Although I realize that desalination has its drawbacks (and I am looking forward to Nicholas addressing this in more detail) it makes more sense than allowing wealthy individuals to dig private wells or to pay dearly for State Water Project resources when there just is not any water to be allocated. We all need to educate ourselves on the source of our water, the possibility of innovative as well as environmentally sound solutions, and how to best work together as a community to solve a problem that affects us all.

Holly Sherwin

For the Birds

Santa Barbara Audubon Society (SBAS) thanks Joanne Calitri for her March 19th “Three Billion Birds Lost” article highlighting the dynamic new partnership between SBAS, UCSB Arts & Lectures, and the Santa Barbara Museum of Natural History that made it possible for us to bring Dr. Ken Rosenberg, renowned scientist, to Santa Barbara.

Thank you for sharing with your readers the alarming scientific news of the unprecedented decline in numbers and diversity of birds. It is critical to inform the greater public about these science data. With such information, people are then empowered to make active decisions in their lives each day to protect birds and their habitat.

Now, more than ever, birds are in the news, and nature lovers, scientists, and journalists alike are showing us how to appreciate and enjoy the wonders of birds during these stay-at-home/social distancing times. As aptly entitled in David Sibley’s recent New York Times article, “7 Tips for Watching Birds During the Spring Lockdown,” each of us can study nature from home by noticing birds, listening to their songs, looking at a bird’s bill, thinking about what a bird is doing, watching for activity patterns, being curious, and drawing and writing notes.

SBAS protects area birdlife and habitat and connects people with birds through education, conservation, and science. Together, we are stronger. By uniting our three local stellar nonprofit organizations to host Dr. Rosenberg, and by Ms. Calitri sharing Dr. Rosenberg’s exciting talk to a wider audience, we elevate much-needed outreach and education to protect birds. Generous local SBAS chapter members bolster SBAS’s ability to survive and thrive. We just received one of our largest donations ever; the donors welcome others to also enthusiastically dive in and support SBAS. Montecito Journal readers, we invite you to please join us at SantaBarbaraAudubon.org, and if you have any questions about large donations and how they would be used to support education, conservation and science, please feel free to contact me direct.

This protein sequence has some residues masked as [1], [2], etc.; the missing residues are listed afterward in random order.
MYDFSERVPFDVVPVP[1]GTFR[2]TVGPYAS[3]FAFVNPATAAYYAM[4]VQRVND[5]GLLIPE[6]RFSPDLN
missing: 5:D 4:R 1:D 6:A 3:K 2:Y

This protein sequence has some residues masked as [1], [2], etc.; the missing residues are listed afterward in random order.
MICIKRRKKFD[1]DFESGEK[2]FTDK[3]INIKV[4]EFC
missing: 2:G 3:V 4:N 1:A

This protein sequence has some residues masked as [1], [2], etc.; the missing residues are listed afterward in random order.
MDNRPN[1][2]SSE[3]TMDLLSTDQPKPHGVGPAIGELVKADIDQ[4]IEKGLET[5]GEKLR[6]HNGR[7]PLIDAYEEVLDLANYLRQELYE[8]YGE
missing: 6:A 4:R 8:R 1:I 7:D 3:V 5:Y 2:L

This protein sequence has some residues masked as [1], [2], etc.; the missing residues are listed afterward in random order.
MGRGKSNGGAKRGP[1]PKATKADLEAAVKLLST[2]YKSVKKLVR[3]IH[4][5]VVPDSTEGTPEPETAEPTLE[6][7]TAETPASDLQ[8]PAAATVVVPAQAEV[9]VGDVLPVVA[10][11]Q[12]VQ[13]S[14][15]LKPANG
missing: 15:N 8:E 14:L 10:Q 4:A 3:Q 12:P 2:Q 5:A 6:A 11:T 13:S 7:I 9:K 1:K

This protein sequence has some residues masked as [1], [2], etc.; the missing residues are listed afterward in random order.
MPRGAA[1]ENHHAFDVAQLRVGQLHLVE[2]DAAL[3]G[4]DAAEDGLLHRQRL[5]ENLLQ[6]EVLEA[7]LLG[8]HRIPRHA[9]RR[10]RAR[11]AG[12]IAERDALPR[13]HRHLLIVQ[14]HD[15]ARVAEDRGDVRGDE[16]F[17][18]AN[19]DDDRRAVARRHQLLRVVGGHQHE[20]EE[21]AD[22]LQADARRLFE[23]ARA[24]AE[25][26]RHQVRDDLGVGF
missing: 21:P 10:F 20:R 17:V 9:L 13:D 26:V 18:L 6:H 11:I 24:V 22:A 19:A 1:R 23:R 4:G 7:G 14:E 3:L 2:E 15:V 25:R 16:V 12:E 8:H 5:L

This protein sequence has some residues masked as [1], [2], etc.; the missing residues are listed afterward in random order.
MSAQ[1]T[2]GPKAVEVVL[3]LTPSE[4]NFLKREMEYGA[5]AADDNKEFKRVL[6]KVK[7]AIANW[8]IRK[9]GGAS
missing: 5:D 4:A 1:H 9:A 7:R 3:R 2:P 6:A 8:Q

Katherine Emery, PhD
Executive Director
Santa Barbara Audubon Society

Ralph’s Corner Green

With the sad passing of my friend Ralph Riskin I want to share the story of his contribution to The Corner Green we all enjoy today.

As Dana Newquist noted in his recent MJ remembrance, Ralph was a car-guy and shortly after moving to Montecito in 1989 stopped in the Union 76 station that occupied the corner, befriended everyone there and got permission to use their lift on weekends. Ralph lost one of his favorite hangouts in 1991 when Union Oil removed the gas station and left a vacant, contaminated site that others then tried unsuccessfully to acquire for a park. Hearing that they had dealt with Union’s real estate department, Ralph had the brilliant idea to instead approach their insurance department for whom the site was a headache. At first, like the others before him, he tried unsuccessfully to get them to sell or donate it. But when that failed, he took a different tack and, after much persistent back-and-forth, convinced the department head to verbally agree to simply let the community use the site as long as they maintained it.